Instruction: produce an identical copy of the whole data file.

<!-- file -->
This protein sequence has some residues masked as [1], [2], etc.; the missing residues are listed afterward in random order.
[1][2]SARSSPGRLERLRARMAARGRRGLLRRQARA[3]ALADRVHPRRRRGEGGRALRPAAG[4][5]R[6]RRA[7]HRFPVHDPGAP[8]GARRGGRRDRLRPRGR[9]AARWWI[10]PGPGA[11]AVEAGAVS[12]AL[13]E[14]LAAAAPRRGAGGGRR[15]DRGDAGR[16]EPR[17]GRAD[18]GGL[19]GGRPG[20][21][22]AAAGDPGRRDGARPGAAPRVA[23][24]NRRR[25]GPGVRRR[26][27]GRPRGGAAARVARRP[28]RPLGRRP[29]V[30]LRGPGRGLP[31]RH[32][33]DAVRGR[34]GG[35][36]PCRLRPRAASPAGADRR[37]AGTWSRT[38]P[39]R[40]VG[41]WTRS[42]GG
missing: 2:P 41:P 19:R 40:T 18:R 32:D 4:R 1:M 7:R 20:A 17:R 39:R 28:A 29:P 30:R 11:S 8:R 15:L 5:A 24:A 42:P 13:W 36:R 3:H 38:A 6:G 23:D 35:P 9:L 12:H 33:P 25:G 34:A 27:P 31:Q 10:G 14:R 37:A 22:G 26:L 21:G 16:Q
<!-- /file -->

This protein sequence has some residues masked as [1], [2], etc.; the missing residues are listed afterward in random order.
[1][2]SARSSPGRLERLRARMAARGRRGLLRRQARA[3]ALADRVHPRRRRGEGGRALRPAAG[4][5]R[6]RRA[7]HRFPVHDPGAP[8]GARRGGRRDRLRPRGR[9]AARWWI[10]PGPGA[11]AVEAGAVS[12]AL[13]E[14]LAAAAPRRGAGGGRR[15]DRGDAGR[16]EPR[17]GRAD[18]GGL[19]GGRPG[20][21][22]AAAGDPGRRDGARPGAAPRVA[23][24]NRRR[25]GPGVRRR[26][27]GRPRGGAAARVARRP[28]RPLGRRP[29]V[30]LRGPGRGLP[31]RH[32][33]DAVRGR[34]GG[35][36]PCRLRPRAASPAGADRR[37]AGTWSRT[38]P[39]R[40]VG[41]WTRS[42]GG
missing: 2:P 41:P 19:R 40:T 18:R 32:D 4:R 1:M 7:R 20:A 17:R 39:R 28:A 29:P 30:R 11:S 8:R 15:L 5:A 24:A 42:P 13:W 36:R 3:H 38:A 6:G 23:D 35:P 9:L 12:H 33:P 25:G 34:A 27:P 31:Q 10:G 14:R 37:A 22:G 26:L 21:G 16:Q